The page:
Microsoft releases Ability Hacks ebook on disabilities technologies

Reading Time: 4 minutes

Above: The Microsoft 2014 Hackathon EyeGaze team – Row 1: Dave Gaines, Vidya Srinivasan, Jenny Lay-Flurrie, Matthew Mack (orange shirt), Jon Campbell, Erin Beneteau (on stairs) Row 2: Bryan Howell, Bruce Bracken (camera & tripod), Genevieve Alvarez, Jennifer Zhang. Photo by Scott Eklund, Red Box Pictures

The Ability Hacks: The story of two hackathon teams embracing the transformative power of technology

By  Jenny Lay-Flurrie – Chief Accessibility Officer

This week is the Microsoft One Week Hackathon, where employees from around the company work tirelessly to “hack” solutions to some of the world’s biggest challenges. The opportunity to empower people through technology, particularly those with disabilities, has never been more important. Back in 2014, we had 10 ability hack projects, last year we had 150 projects and 850 people, and this year – well, it’s going to be exciting to see.

This is a wonderful testament to our employees and their passion for innovation and conviction in the importance of empowering every person and organization to achieve more.

An inspiration for many was two Ability Hack projects that won the company hackathon in 2014 and 2015, and this year we will be giving away copies to hackers of a new book covering the journeys of those hackathon teams. “The Ability Hacks” shares the behind-the-scenes stories of the hackers who pioneered two innovative hacks-turned-solutions used today by people with disabilities around the world – the Ability EyeGaze Hack team and Learning Tools Hack team.

We hope this book, and the journeys these teams have been on, can help spark a conversation about the transformative power of technology, and encourage engineers and developers to build the next wave of inclusive technology. I encourage you to read, and as a teaser, here are a few highlights:

EyeGaze: Reinstating independence by revolutionizing mobility

“Until there is a cure for ALS, technology can be that cure.” – Steve Gleason, former NFL player

In 2014, former NFL player Steve Gleason, who has a neuromuscular disease called amyotrophic lateral sclerosis (ALS), sent an email to Microsoft challenging employees to develop a technology that could allow him to drive a wheelchair with his eyes. A group of software engineers, program managers, marketers and advocates formed the Ability Eye Gaze hack team and accepted this challenge ahead of the 2014 Microsoft hackathon.

Through hard work, determination and despite a few twists and turns, the team collaborated to build a solution complete with duct tape that allowed Steve to control his wheelchair with his eyes. This invention had impact, ultimately inspiring the formation of the Microsoft Research NExT Enable team, who have continued working on technology for people with ALS and other disabilities. This has already resulted in a new feature named Eye Control, which was developed in collaboration with the Windows team, and was included in Windows 10 last year.

Learning Tools: Transforming education and learning in the classroom

“If you design things for the greatest accessibility – Learning Tools is like that – it makes everything accessible to all, and why wouldn’t we want that?” – A fourth-grade teacher

While Learning Tools involved a different set of players in a different part of Microsoft, its story shares the same lessons, opportunities, passion and impact experienced by the Eye Gaze team. Winner of the 2015 Hackathon, Learning Tools helps students with dyslexia learn how to read and is now transforming education for teachers, students, administrators and parents.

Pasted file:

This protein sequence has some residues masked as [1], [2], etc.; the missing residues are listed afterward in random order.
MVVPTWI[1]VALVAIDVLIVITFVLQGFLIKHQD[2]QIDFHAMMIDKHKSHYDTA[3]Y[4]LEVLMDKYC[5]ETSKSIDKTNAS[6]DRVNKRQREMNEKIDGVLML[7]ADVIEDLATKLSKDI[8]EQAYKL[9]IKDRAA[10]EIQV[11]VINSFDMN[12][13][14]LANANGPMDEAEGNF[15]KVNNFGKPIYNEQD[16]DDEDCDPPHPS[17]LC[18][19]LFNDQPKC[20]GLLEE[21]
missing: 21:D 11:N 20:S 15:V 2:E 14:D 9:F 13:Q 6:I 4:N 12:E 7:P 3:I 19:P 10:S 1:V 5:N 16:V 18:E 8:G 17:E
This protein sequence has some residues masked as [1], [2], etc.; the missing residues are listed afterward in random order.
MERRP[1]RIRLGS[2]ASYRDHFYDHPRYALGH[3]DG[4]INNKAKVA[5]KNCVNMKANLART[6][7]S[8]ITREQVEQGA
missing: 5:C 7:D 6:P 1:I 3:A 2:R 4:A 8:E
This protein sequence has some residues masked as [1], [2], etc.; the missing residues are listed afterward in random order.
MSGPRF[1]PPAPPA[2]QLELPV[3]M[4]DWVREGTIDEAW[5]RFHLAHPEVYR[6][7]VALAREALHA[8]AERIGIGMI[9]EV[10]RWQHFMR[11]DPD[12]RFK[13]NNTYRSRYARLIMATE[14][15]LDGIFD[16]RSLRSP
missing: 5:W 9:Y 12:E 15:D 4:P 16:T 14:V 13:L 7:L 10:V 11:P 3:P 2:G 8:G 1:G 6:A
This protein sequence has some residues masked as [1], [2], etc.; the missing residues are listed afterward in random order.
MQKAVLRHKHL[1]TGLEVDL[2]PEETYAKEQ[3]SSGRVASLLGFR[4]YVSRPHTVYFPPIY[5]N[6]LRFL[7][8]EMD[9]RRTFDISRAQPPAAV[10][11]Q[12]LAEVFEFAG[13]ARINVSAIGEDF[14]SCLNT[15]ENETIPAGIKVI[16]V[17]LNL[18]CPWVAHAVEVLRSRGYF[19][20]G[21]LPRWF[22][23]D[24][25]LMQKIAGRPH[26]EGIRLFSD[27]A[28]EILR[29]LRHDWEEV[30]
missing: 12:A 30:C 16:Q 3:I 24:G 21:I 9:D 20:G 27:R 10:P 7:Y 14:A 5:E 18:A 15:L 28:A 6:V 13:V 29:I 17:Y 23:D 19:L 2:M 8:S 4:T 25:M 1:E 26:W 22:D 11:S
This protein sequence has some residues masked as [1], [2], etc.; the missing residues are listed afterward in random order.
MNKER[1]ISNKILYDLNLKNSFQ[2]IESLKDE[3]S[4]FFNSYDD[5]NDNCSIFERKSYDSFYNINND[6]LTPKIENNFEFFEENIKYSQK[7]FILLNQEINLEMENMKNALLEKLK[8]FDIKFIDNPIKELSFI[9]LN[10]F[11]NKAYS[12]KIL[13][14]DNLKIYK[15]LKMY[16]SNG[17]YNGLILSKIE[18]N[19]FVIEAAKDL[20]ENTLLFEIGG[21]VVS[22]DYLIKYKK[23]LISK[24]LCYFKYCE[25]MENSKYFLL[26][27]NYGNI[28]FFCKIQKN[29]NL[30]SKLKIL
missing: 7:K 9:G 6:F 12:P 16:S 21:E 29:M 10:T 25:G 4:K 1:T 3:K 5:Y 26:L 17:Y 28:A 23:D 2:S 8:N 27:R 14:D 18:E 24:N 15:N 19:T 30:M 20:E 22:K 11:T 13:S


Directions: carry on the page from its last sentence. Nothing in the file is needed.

What’s amazing about this story was the diversity of the team, which included developers, a reading team and a speech pathologist, working extensively with students and educators to create the product. While originally created for folks with dyslexia, the Learning Tools team is seeing benefits to folks with dysgraphia, ADHD, English language learners and emerging readers.

Today, Learning Tools is incorporated into apps, Office, and Edge, reaching 13 million active users in more than 40 languages. Like the Eye Gaze team before it, the Learning Tools team evolved from a passionate hackathon into a strategic business. You can even read “The Ability Hacks” using Learning Tools, just download the PDF(+link) and open in Microsoft Edge.

‘It’s not about the technology. It’s about the people.

As Peter Lee, corporate vice president, Microsoft Healthcare, shares in the book’s foreword, “A focus on inclusion helps a team become more empathetic with its users, which in turn affects deeply the design and development process of products.”

Personally, I go to work every day feeling humbled that I represent a company with an incredible mission to empower every person on the planet to achieve more. I’m grateful for the chance to share just a few of their stories in “The Ability Hacks.” Trust me, it’s two stories of many that have taken place over the last four years and there will be a lot more in our future.

While we’ve come a long way in incorporating accessibility and inclusivity in everything we do, the truth is that accessibility is a journey. There is more in front of us than behind us. Please read the book and join the conversation about inclusive technology design on Twitter via #abilityhacks. And if you want to create products for people with disabilities, do check out our AI for Accessibility program, which provides access to advanced Microsoft Azure cloud computing resources to individuals and organizations working on empowering people with disability across the world at.

“The Ability Hacks” is also available in PDF and EPUB.

Gotta go. Back to the hackathon tents. Can’t wait to see what folks create this year!